After this, from corporeal matter, you produced sacraments, miracles that men could see, and voices to carry your message according to the firmament of your Book. These were meant for the initiation of unbelievers and also for the blessing of the faithful. Next you formed the living soul of the faithful, the soul that lives because it has learnt to control its passions by unremitting continence. Then you took man’s mind, which is subject to none but you and needs to imitate no human authority and renewed it in your own image and likeness. You made rational action subject to the rule of the intellect, as woman is subject to man, and since your ministers are needed for the perfection of the faithful in this life, you willed that the faithful, by providing them with what they need for temporary use, should good works that would bear fruit in the future life.

All these works of yours we see. We see that together they are very good, because it is you who see them in us and it was you who gave us the Spirit by which we see them and love you in them.”

Reading again through Saint Augustine’s “Confessions”: Day 28 (God and the Power of Human Memory)

Reading again through Saint Augustine’s “Confessions”: Day 28 (God and the Power of Human Memory)

“When I am told that it is possible to ask three kinds of question—whether a thing is, what it is, and of what sort it is—I retain images of the sounds of which these words are composed. I know that the sounds have passed through the air and now are no more. But the facts which they represent have not reached me through any of my bodily senses. I could not see them at all except in my mind, and it is not their images that I store in my memory but the facts themselves. But they must themselves tell me, if they can, by what means they entered my mind. For I can run through all the organs of sense, which are the body’s gateways to the mind, but I cannot find any by which these facts could have tended. My eyes tell me ‘If they have colour, we reported them.’ My ears say, ‘If they have sound, it was we who gave notice of them.’ My nose says ‘If they have any smell, it was through me that they have passed into the mind.’ The sense of taste says, ‘If they have no taste, do not put your question to me.’ The sense of touch says ‘If it is not a body, I did not touch it, and If I did not touch it, I had no message to transmit.’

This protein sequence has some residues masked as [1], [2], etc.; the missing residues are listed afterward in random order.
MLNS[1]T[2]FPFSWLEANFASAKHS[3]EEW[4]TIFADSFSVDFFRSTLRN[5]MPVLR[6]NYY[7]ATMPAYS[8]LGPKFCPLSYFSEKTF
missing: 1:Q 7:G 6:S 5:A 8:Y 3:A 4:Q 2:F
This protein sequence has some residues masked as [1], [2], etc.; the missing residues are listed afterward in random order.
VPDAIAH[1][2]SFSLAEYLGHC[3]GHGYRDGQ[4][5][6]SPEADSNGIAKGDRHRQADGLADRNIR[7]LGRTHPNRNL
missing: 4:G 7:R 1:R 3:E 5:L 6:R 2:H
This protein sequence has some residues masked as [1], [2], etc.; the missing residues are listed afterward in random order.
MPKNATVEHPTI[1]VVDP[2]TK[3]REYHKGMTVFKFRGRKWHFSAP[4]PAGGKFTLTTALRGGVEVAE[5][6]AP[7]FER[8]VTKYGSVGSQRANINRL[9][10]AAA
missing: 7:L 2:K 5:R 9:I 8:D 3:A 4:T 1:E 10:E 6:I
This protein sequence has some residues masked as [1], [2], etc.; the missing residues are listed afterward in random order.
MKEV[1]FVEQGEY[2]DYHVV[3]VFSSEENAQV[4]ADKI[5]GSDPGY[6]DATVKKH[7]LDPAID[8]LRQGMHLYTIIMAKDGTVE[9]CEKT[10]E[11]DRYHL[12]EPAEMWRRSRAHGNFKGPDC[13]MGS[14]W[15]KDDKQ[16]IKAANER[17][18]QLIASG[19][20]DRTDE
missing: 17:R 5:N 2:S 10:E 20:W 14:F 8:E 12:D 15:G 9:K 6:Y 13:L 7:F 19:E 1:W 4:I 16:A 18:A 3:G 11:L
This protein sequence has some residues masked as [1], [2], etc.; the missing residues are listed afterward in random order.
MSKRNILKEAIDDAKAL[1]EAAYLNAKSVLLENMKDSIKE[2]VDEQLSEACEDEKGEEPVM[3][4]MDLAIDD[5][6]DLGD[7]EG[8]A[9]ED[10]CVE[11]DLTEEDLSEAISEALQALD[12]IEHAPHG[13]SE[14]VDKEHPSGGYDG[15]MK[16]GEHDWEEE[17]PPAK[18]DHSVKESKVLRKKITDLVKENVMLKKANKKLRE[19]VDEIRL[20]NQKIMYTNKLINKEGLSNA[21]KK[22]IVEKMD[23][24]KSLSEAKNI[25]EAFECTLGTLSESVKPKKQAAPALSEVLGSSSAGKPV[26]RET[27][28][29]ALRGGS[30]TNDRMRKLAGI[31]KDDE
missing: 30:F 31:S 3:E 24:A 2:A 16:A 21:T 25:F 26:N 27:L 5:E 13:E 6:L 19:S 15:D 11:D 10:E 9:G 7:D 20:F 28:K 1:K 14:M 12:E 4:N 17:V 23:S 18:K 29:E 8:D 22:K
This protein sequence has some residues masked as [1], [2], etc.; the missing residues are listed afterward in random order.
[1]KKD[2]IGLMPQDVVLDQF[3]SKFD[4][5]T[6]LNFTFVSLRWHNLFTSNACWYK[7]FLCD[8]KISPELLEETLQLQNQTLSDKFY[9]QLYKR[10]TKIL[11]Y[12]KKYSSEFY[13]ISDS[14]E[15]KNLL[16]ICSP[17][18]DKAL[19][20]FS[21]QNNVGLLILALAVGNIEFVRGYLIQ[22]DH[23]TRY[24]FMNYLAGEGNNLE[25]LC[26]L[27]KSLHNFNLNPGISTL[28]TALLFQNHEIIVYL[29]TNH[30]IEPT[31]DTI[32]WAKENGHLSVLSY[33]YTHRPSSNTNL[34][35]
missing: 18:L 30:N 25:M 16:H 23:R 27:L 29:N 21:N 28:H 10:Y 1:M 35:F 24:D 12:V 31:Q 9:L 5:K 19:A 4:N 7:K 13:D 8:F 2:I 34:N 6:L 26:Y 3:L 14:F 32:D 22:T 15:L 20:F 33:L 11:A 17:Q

How, then, did these facts get into my memory? Where did they come from? I do not know. When I learned them, I did not believe them with another man’s mind. It was my own mind which recognized them and admitted that they were true. I entrusted them to my own mind as though it were a place of storage from which I could produce them at will. Therefore, they must have been in my mind even before I learned them, though not present to my memory. Then whereabouts in my mind were they? How was it that I recognized them when they were mentioned and agreed that they were true? It must have been that they were already in my memory, hidden away in its deep recesses, in so remote a part of it that I might not have been able to think of them at all, if some other person had not brought them to the fore by teaching me about them.

The memory also contains the innumerable principles and laws of numbers and dimensions. None of these can have been conveyed to it by means of the bodily senses, because they cannot be seen, heard, smelled, tasted, or touched. I have heard the sounds of the words by which their meaning is expressed when they are discussed, but the words are one thing and the principles another. The words may sometimes be spoken in Latin and at other times in Greek, but the principles are neither Greek nor Latin. They are not language at all. I have seen lines drawn by architects, and they are sometimes as fine as the thread spun by spiders. But these principles are different. They are not images of things which the eye of my body has reported to me. We know them simply bye recognizing them inside ourselves without reference to any material object. With all the senses of my body I have become aware of numbers as they are used in counting things. But the principle of number, by which we count, is not the same. But the principle of number, by which we count, is not the same. It is not an image of things we count, but something which is there in its own right. If anyone is blind to it, he may laugh may words: I shall pity him for his ridicule.